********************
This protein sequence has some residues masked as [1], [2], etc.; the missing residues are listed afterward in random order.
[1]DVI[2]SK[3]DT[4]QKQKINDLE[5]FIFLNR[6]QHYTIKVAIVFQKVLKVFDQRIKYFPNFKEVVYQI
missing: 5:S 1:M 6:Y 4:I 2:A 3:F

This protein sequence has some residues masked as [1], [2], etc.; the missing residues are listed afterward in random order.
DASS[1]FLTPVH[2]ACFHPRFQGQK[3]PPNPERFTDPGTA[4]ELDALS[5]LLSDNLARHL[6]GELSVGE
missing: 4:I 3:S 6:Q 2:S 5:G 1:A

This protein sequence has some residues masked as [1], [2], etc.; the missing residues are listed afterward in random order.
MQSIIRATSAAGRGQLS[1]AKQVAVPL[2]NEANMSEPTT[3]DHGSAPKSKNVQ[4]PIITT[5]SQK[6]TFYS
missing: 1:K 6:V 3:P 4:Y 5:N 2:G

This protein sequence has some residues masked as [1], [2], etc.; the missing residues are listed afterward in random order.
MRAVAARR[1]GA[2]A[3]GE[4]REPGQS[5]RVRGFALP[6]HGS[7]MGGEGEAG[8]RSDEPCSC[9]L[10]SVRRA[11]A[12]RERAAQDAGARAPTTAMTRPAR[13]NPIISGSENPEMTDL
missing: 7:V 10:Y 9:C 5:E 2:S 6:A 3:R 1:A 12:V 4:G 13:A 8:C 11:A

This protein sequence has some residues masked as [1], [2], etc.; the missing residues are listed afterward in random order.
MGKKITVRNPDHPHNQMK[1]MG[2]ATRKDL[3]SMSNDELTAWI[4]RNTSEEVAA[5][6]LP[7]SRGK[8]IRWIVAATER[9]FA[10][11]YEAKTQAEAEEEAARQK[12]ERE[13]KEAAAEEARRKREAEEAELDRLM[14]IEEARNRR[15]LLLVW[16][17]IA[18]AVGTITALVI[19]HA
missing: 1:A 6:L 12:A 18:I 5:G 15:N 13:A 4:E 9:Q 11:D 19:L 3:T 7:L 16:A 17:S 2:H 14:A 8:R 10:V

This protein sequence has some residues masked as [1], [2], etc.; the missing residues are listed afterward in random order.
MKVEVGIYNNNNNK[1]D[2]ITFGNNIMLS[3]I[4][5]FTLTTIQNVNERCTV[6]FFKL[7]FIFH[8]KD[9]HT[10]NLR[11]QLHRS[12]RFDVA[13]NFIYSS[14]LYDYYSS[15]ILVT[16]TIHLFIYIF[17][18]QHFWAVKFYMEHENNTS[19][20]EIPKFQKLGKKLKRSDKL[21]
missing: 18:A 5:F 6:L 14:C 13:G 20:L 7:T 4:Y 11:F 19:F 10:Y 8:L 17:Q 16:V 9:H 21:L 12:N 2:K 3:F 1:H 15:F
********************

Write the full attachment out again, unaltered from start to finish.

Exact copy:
This protein sequence has some residues masked as [1], [2], etc.; the missing residues are listed afterward in random order.
[1]DVI[2]SK[3]DT[4]QKQKINDLE[5]FIFLNR[6]QHYTIKVAIVFQKVLKVFDQRIKYFPNFKEVVYQI
missing: 5:S 1:M 6:Y 4:I 2:A 3:F

This protein sequence has some residues masked as [1], [2], etc.; the missing residues are listed afterward in random order.
DASS[1]FLTPVH[2]ACFHPRFQGQK[3]PPNPERFTDPGTA[4]ELDALS[5]LLSDNLARHL[6]GELSVGE
missing: 4:I 3:S 6:Q 2:S 5:G 1:A

This protein sequence has some residues masked as [1], [2], etc.; the missing residues are listed afterward in random order.
MQSIIRATSAAGRGQLS[1]AKQVAVPL[2]NEANMSEPTT[3]DHGSAPKSKNVQ[4]PIITT[5]SQK[6]TFYS
missing: 1:K 6:V 3:P 4:Y 5:N 2:G

This protein sequence has some residues masked as [1], [2], etc.; the missing residues are listed afterward in random order.
MRAVAARR[1]GA[2]A[3]GE[4]REPGQS[5]RVRGFALP[6]HGS[7]MGGEGEAG[8]RSDEPCSC[9]L[10]SVRRA[11]A[12]RERAAQDAGARAPTTAMTRPAR[13]NPIISGSENPEMTDL
missing: 7:V 10:Y 9:C 5:E 2:S 6:A 3:R 1:A 12:V 4:G 13:A 8:C 11:A

This protein sequence has some residues masked as [1], [2], etc.; the missing residues are listed afterward in random order.
MGKKITVRNPDHPHNQMK[1]MG[2]ATRKDL[3]SMSNDELTAWI[4]RNTSEEVAA[5][6]LP[7]SRGK[8]IRWIVAATER[9]FA[10][11]YEAKTQAEAEEEAARQK[12]ERE[13]KEAAAEEARRKREAEEAELDRLM[14]IEEARNRR[15]LLLVW[16][17]IA[18]AVGTITALVI[19]HA
missing: 1:A 6:L 12:A 18:I 5:G 15:N 13:A 4:E 9:Q 11:D 19:L 3:T 7:L 16:A 17:S 2:H 14:A 8:R 10:V

This protein sequence has some residues masked as [1], [2], etc.; the missing residues are listed afterward in random order.
MKVEVGIYNNNNNK[1]D[2]ITFGNNIMLS[3]I[4][5]FTLTTIQNVNERCTV[6]FFKL[7]FIFH[8]KD[9]HT[10]NLR[11]QLHRS[12]RFDVA[13]NFIYSS[14]LYDYYSS[15]ILVT[16]TIHLFIYIF[17][18]QHFWAVKFYMEHENNTS[19][20]EIPKFQKLGKKLKRSDKL[21]
missing: 18:A 5:F 6:L 14:C 13:G 20:L 7:T 4:Y 11:F 19:F 10:Y 8:L 17:Q 16:V 9:H 21:L 12:N 2:K 3:F 1:H 15:F